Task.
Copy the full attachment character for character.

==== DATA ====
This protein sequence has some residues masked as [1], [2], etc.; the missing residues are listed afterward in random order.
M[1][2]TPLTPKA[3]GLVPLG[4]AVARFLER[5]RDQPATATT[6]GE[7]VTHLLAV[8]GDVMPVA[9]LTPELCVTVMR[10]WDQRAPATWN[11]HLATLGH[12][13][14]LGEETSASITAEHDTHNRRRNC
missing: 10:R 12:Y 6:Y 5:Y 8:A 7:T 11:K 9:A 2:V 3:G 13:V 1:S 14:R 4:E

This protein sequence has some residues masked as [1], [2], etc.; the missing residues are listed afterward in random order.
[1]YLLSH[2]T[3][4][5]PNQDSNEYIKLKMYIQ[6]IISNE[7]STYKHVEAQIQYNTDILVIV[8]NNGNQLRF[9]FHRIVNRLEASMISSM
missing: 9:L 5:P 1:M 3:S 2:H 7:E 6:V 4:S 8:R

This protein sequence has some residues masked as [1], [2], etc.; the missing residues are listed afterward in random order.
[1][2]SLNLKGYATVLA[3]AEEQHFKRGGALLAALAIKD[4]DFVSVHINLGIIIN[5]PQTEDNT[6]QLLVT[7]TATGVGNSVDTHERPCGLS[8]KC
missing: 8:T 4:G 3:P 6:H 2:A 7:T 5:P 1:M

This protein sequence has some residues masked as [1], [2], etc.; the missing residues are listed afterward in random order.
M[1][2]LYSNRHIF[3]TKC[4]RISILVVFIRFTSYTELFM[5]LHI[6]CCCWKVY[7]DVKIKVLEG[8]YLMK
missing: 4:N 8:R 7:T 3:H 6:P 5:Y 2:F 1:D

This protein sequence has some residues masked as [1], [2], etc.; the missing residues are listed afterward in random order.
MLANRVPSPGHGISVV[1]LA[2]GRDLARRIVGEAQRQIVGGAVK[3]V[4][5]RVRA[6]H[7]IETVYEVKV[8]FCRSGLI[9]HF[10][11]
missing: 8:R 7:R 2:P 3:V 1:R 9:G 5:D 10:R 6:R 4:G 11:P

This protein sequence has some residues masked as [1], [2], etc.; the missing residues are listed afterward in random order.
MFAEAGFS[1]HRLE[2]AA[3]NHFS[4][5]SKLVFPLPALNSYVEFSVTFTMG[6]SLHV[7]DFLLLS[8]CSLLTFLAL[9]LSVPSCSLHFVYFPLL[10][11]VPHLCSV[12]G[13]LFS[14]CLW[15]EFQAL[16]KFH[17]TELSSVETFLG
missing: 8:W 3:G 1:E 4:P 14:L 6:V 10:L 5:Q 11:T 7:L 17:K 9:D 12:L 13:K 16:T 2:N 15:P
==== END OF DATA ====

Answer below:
This protein sequence has some residues masked as [1], [2], etc.; the missing residues are listed afterward in random order.
M[1][2]TPLTPKA[3]GLVPLG[4]AVARFLER[5]RDQPATATT[6]GE[7]VTHLLAV[8]GDVMPVA[9]LTPELCVTVMR[10]WDQRAPATWN[11]HLATLGH[12][13][14]LGEETSASITAEHDTHNRRRNC
missing: 10:R 12:Y 6:Y 5:Y 8:A 7:T 11:K 9:A 2:V 3:G 13:V 1:S 14:R 4:E

This protein sequence has some residues masked as [1], [2], etc.; the missing residues are listed afterward in random order.
[1]YLLSH[2]T[3][4][5]PNQDSNEYIKLKMYIQ[6]IISNE[7]STYKHVEAQIQYNTDILVIV[8]NNGNQLRF[9]FHRIVNRLEASMISSM
missing: 9:L 5:P 1:M 3:S 2:H 7:E 6:V 4:S 8:R

This protein sequence has some residues masked as [1], [2], etc.; the missing residues are listed afterward in random order.
[1][2]SLNLKGYATVLA[3]AEEQHFKRGGALLAALAIKD[4]DFVSVHINLGIIIN[5]PQTEDNT[6]QLLVT[7]TATGVGNSVDTHERPCGLS[8]KC
missing: 8:T 4:G 3:P 6:H 2:A 7:T 5:P 1:M

This protein sequence has some residues masked as [1], [2], etc.; the missing residues are listed afterward in random order.
M[1][2]LYSNRHIF[3]TKC[4]RISILVVFIRFTSYTELFM[5]LHI[6]CCCWKVY[7]DVKIKVLEG[8]YLMK
missing: 4:N 8:R 7:T 3:H 6:P 5:Y 2:F 1:D

This protein sequence has some residues masked as [1], [2], etc.; the missing residues are listed afterward in random order.
MLANRVPSPGHGISVV[1]LA[2]GRDLARRIVGEAQRQIVGGAVK[3]V[4][5]RVRA[6]H[7]IETVYEVKV[8]FCRSGLI[9]HF[10][11]
missing: 8:R 7:R 2:P 3:V 1:R 9:G 5:D 10:R 6:R 4:G 11:P

This protein sequence has some residues masked as [1], [2], etc.; the missing residues are listed afterward in random order.
MFAEAGFS[1]HRLE[2]AA[3]NHFS[4][5]SKLVFPLPALNSYVEFSVTFTMG[6]SLHV[7]DFLLLS[8]CSLLTFLAL[9]LSVPSCSLHFVYFPLL[10][11]VPHLCSV[12]G[13]LFS[14]CLW[15]EFQAL[16]KFH[17]TELSSVETFLG
missing: 8:W 3:G 1:E 4:P 14:L 6:V 10:L 5:Q 11:T 7:L 17:K 9:D 12:L 13:K 16:T 2:N 15:P